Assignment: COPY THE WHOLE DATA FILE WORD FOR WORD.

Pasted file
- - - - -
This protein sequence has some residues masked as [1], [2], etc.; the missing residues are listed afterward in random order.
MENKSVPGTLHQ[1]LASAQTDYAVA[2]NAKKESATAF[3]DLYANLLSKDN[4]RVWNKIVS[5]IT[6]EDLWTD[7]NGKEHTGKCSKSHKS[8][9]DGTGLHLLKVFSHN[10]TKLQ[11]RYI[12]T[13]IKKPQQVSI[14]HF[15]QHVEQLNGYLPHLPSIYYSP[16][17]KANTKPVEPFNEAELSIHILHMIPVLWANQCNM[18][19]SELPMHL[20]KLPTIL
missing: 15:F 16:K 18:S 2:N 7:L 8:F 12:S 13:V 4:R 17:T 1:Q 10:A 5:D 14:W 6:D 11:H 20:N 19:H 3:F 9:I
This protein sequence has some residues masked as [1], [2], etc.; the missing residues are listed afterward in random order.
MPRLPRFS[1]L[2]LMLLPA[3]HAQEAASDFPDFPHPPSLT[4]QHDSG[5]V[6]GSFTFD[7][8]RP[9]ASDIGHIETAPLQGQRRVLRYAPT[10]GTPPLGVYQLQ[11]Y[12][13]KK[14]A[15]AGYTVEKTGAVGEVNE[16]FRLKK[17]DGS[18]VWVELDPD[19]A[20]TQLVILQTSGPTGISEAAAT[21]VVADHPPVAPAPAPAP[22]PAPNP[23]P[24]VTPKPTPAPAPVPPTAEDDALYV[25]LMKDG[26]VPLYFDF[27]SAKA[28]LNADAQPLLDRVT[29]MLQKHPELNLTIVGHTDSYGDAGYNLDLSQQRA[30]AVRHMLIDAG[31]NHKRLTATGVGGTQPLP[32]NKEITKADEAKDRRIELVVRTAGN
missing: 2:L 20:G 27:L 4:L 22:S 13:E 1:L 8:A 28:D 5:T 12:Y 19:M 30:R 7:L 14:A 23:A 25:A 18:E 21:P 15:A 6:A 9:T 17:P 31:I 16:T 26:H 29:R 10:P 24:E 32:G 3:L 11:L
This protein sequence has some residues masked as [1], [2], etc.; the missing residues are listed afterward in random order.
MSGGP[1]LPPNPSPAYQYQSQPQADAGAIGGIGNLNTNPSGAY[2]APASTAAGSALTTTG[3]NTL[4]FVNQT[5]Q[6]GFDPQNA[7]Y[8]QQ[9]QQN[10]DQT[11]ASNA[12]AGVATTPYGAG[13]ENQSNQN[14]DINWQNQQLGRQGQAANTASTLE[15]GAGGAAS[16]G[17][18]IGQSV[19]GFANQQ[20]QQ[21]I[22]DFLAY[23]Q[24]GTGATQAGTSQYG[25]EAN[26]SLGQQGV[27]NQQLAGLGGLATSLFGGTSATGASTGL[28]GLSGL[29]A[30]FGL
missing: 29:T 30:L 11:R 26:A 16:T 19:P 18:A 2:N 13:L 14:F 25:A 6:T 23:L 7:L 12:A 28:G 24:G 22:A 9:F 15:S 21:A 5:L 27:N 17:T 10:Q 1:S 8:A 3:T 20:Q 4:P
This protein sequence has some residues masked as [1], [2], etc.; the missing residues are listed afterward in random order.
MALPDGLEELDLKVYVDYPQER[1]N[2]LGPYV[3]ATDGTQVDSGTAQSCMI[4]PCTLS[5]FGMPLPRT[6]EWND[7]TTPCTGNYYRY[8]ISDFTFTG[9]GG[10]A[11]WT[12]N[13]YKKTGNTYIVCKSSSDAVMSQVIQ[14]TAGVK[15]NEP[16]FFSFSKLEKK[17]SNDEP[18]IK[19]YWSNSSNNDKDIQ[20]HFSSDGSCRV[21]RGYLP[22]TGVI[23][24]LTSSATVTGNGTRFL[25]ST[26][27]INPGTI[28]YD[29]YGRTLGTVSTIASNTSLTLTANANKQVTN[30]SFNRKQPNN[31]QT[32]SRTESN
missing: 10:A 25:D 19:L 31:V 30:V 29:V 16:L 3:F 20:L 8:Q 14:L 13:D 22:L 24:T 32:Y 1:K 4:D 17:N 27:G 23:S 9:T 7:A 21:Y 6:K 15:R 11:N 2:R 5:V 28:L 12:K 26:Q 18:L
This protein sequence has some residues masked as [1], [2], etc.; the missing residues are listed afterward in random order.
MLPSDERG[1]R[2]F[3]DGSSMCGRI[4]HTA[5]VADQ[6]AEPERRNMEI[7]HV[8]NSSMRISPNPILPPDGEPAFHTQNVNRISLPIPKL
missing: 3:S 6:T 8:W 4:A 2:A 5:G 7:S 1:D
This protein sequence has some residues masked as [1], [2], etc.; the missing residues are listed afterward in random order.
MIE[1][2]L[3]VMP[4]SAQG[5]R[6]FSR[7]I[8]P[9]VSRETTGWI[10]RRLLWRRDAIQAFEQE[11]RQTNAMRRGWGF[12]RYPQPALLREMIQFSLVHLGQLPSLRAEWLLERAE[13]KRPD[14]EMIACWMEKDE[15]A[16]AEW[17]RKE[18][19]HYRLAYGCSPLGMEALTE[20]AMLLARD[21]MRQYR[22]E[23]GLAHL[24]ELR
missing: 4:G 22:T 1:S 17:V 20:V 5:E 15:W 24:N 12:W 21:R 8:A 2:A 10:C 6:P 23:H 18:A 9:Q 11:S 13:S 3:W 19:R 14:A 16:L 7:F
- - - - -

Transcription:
This protein sequence has some residues masked as [1], [2], etc.; the missing residues are listed afterward in random order.
MENKSVPGTLHQ[1]LASAQTDYAVA[2]NAKKESATAF[3]DLYANLLSKDN[4]RVWNKIVS[5]IT[6]EDLWTD[7]NGKEHTGKCSKSHKS[8][9]DGTGLHLLKVFSHN[10]TKLQ[11]RYI[12]T[13]IKKPQQVSI[14]HF[15]QHVEQLNGYLPHLPSIYYSP[16][17]KANTKPVEPFNEAELSIHILHMIPVLWANQCNM[18][19]SELPMHL[20]KLPTIL
missing: 15:F 16:K 18:S 2:N 7:L 8:F 12:S 13:V 4:R 17:T 1:Q 10:A 5:D 14:W 6:D 11:H 20:N 19:H 3:F 9:I
This protein sequence has some residues masked as [1], [2], etc.; the missing residues are listed afterward in random order.
MPRLPRFS[1]L[2]LMLLPA[3]HAQEAASDFPDFPHPPSLT[4]QHDSG[5]V[6]GSFTFD[7][8]RP[9]ASDIGHIETAPLQGQRRVLRYAPT[10]GTPPLGVYQLQ[11]Y[12][13]KK[14]A[15]AGYTVEKTGAVGEVNE[16]FRLKK[17]DGS[18]VWVELDPD[19]A[20]TQLVILQTSGPTGISEAAAT[21]VVADHPPVAPAPAPAP[22]PAPNP[23]P[24]VTPKPTPAPAPVPPTAEDDALYV[25]LMKDG[26]VPLYFDF[27]SAKA[28]LNADAQPLLDRVT[29]MLQKHPELNLTIVGHTDSYGDAGYNLDLSQQRA[30]AVRHMLIDAG[31]NHKRLTATGVGGTQPLP[32]NKEITKADEAKDRRIELVVRTAGN
missing: 2:L 20:G 27:L 4:L 22:S 13:E 1:L 8:A 28:D 5:T 12:Y 19:M 30:R 7:L 14:A 23:A 25:A 18:E 21:P 15:A 6:A 9:T 17:P 31:I 16:T 26:H 29:R 10:P 24:E 32:G 3:L 11:L
This protein sequence has some residues masked as [1], [2], etc.; the missing residues are listed afterward in random order.
MSGGP[1]LPPNPSPAYQYQSQPQADAGAIGGIGNLNTNPSGAY[2]APASTAAGSALTTTG[3]NTL[4]FVNQT[5]Q[6]GFDPQNA[7]Y[8]QQ[9]QQN[10]DQT[11]ASNA[12]AGVATTPYGAG[13]ENQSNQN[14]DINWQNQQLGRQGQAANTASTLE[15]GAGGAAS[16]G[17][18]IGQSV[19]GFANQQ[20]QQ[21]I[22]DFLAY[23]Q[24]GTGATQAGTSQYG[25]EAN[26]SLGQQGV[27]NQQLAGLGGLATSLFGGTSATGASTGL[28]GLSGL[29]A[30]FGL
missing: 29:T 30:L 11:R 26:A 16:T 19:P 18:A 2:N 13:L 14:F 25:A 6:T 23:L 7:L 12:A 28:G 24:G 22:A 9:F 15:S 21:A 5:L 27:N 17:T 10:Q 1:S 8:A 3:T 20:Q 4:P
This protein sequence has some residues masked as [1], [2], etc.; the missing residues are listed afterward in random order.
MALPDGLEELDLKVYVDYPQER[1]N[2]LGPYV[3]ATDGTQVDSGTAQSCMI[4]PCTLS[5]FGMPLPRT[6]EWND[7]TTPCTGNYYRY[8]ISDFTFTG[9]GG[10]A[11]WT[12]N[13]YKKTGNTYIVCKSSSDAVMSQVIQ[14]TAGVK[15]NEP[16]FFSFSKLEKK[17]SNDEP[18]IK[19]YWSNSSNNDKDIQ[20]HFSSDGSCRV[21]RGYLP[22]TGVI[23][24]LTSSATVTGNGTRFL[25]ST[26][27]INPGTI[28]YD[29]YGRTLGTVSTIASNTSLTLTANANKQVTN[30]SFNRKQPNN[31]QT[32]SRTESN
missing: 10:A 25:D 19:L 31:V 30:V 29:V 16:L 3:F 20:L 8:Q 14:L 13:D 22:L 24:T 32:Y 1:K 4:D 17:N 27:G 23:S 9:T 7:A 21:Y 6:K 15:R 11:N 2:R 5:V 28:L 12:K 26:Q 18:L
This protein sequence has some residues masked as [1], [2], etc.; the missing residues are listed afterward in random order.
MLPSDERG[1]R[2]F[3]DGSSMCGRI[4]HTA[5]VADQ[6]AEPERRNMEI[7]HV[8]NSSMRISPNPILPPDGEPAFHTQNVNRISLPIPKL
missing: 3:S 6:T 8:W 4:A 2:A 5:G 7:S 1:D
This protein sequence has some residues masked as [1], [2], etc.; the missing residues are listed afterward in random order.
MIE[1][2]L[3]VMP[4]SAQG[5]R[6]FSR[7]I[8]P[9]VSRETTGWI[10]RRLLWRRDAIQAFEQE[11]RQTNAMRRGWGF[12]RYPQPALLREMIQFSLVHLGQLPSLRAEWLLERAE[13]KRPD[14]EMIACWMEKDE[15]A[16]AEW[17]RKE[18][19]HYRLAYGCSPLGMEALTE[20]AMLLARD[21]MRQYR[22]E[23]GLAHL[24]ELR
missing: 4:G 22:T 1:S 17:V 20:V 5:E 15:W 24:N 12:W 21:R 8:A 2:A 10:C 6:P 23:H 18:A 9:Q 11:S 13:S 3:W 19:R 14:A 16:L 7:F